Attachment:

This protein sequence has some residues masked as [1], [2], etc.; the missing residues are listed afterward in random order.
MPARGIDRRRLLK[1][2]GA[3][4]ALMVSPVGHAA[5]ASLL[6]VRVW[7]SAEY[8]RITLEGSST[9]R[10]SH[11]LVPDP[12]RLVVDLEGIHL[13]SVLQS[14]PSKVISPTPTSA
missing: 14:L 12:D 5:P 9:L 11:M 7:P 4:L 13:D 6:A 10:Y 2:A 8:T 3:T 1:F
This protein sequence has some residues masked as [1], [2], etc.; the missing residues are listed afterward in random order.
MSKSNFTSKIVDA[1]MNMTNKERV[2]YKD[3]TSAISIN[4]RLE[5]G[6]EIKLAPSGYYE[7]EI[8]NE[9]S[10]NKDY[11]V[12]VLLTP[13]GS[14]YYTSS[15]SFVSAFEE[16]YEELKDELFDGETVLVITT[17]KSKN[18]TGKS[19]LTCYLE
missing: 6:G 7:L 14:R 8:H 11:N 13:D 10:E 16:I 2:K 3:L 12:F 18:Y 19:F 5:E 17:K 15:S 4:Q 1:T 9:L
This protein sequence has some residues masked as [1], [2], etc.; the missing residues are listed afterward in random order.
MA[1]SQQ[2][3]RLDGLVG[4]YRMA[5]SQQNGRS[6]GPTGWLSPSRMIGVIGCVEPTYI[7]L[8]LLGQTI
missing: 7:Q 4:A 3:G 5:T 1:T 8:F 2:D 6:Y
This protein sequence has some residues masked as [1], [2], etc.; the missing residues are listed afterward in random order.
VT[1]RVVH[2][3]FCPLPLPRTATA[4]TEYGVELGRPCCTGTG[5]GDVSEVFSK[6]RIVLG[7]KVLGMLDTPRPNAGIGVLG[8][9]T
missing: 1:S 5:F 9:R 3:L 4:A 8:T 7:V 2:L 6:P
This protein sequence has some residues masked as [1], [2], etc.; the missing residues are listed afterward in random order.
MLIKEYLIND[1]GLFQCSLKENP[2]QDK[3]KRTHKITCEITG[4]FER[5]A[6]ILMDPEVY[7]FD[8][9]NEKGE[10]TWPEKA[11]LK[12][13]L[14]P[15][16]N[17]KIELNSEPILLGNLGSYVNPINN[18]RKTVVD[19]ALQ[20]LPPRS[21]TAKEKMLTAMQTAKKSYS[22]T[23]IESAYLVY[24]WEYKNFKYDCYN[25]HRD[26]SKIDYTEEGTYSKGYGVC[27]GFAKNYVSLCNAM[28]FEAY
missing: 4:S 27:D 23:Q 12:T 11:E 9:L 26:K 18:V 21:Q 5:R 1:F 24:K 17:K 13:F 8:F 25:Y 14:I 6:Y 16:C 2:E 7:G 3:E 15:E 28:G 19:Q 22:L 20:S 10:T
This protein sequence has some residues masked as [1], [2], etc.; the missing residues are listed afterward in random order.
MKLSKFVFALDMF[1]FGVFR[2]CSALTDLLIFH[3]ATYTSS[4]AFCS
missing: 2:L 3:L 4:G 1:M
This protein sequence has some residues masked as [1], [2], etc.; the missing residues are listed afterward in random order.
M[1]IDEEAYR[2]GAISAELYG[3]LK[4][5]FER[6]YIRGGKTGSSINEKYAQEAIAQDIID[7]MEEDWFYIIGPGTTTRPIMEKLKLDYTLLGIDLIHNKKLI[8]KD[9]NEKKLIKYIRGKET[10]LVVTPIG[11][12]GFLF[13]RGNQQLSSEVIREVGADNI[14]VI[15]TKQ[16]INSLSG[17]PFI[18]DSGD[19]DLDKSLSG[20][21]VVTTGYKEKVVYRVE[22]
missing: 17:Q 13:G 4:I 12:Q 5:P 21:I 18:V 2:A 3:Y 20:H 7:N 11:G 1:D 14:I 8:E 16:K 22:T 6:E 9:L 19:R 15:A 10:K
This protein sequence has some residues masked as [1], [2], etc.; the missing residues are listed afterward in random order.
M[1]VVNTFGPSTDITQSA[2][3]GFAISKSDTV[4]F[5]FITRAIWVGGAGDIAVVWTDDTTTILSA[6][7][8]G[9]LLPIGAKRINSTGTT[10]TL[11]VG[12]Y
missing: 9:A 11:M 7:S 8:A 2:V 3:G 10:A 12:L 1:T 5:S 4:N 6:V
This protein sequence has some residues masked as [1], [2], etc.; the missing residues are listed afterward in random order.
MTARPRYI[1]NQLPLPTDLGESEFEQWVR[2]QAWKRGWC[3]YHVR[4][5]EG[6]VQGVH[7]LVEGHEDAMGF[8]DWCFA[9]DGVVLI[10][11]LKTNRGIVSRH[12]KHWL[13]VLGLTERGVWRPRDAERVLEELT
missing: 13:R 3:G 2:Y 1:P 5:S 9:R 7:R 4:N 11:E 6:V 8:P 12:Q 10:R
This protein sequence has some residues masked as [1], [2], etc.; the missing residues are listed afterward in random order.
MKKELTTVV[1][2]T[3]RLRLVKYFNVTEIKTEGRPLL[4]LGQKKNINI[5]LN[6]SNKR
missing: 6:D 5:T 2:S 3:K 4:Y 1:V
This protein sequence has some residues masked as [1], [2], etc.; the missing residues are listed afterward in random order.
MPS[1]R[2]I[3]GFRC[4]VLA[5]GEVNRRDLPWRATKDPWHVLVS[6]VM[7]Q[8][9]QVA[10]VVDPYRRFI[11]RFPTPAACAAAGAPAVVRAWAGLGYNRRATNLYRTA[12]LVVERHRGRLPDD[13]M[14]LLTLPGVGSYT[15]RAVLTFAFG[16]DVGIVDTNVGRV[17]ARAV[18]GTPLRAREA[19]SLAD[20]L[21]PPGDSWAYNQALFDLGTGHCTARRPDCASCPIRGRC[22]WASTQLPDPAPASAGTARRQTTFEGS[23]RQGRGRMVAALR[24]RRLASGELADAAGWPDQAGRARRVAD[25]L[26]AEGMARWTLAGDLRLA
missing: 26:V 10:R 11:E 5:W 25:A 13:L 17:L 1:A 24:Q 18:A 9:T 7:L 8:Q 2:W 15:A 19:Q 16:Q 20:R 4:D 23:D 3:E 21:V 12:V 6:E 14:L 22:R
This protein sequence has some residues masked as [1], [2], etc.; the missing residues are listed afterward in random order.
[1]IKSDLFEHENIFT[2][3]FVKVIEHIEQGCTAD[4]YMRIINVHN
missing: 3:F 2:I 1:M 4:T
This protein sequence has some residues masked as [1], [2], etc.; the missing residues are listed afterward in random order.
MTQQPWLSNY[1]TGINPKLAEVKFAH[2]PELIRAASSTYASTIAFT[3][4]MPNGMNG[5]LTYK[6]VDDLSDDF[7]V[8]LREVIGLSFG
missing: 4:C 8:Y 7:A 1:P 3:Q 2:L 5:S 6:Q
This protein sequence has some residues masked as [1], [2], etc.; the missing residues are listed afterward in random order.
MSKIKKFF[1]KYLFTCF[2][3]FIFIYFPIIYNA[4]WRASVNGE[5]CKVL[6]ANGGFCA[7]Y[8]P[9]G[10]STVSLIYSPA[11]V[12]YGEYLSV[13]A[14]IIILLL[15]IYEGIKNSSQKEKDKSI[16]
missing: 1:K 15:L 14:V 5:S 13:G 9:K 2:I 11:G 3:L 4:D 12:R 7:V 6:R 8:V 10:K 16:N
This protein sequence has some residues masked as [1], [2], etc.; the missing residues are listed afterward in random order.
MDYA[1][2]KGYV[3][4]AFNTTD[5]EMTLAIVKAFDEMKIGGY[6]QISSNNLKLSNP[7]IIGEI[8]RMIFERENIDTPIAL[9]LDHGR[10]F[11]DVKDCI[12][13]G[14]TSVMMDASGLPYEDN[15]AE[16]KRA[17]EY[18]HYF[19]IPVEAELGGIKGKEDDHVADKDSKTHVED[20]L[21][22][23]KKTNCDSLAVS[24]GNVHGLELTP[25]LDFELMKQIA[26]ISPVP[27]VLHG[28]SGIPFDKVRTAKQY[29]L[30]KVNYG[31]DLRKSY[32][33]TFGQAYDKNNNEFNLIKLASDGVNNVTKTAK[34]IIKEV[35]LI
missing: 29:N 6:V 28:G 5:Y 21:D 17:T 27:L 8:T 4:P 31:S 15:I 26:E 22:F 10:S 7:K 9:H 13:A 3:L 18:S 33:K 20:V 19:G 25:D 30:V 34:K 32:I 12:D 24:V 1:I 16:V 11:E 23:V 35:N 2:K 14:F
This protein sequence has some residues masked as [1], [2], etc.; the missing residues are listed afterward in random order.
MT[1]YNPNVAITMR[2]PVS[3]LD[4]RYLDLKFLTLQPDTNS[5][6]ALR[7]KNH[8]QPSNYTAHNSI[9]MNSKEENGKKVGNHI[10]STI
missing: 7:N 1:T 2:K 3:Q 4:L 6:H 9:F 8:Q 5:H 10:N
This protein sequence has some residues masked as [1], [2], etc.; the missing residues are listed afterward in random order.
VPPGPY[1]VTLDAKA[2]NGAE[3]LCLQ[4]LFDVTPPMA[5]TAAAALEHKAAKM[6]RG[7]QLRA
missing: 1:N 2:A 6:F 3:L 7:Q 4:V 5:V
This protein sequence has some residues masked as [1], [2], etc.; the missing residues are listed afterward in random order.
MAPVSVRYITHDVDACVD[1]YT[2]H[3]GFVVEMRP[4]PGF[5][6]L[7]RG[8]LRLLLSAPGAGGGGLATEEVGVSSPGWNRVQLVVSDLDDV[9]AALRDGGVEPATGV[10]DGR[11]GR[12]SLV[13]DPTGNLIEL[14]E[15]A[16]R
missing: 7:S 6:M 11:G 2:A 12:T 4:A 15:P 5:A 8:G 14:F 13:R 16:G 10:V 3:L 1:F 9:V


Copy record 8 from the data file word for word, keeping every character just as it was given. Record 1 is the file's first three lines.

This protein sequence has some residues masked as [1], [2], etc.; the missing residues are listed afterward in random order.
M[1]VVNTFGPSTDITQSA[2][3]GFAISKSDTV[4]F[5]FITRAIWVGGAGDIAVVWTDDTTTILSA[6][7][8]G[9]LLPIGAKRINSTGTT[10]TL[11]VG[12]Y
missing: 9:A 11:M 7:S 8:A 2:V 3:G 10:A 12:L 1:T 5:S 4:N 6:V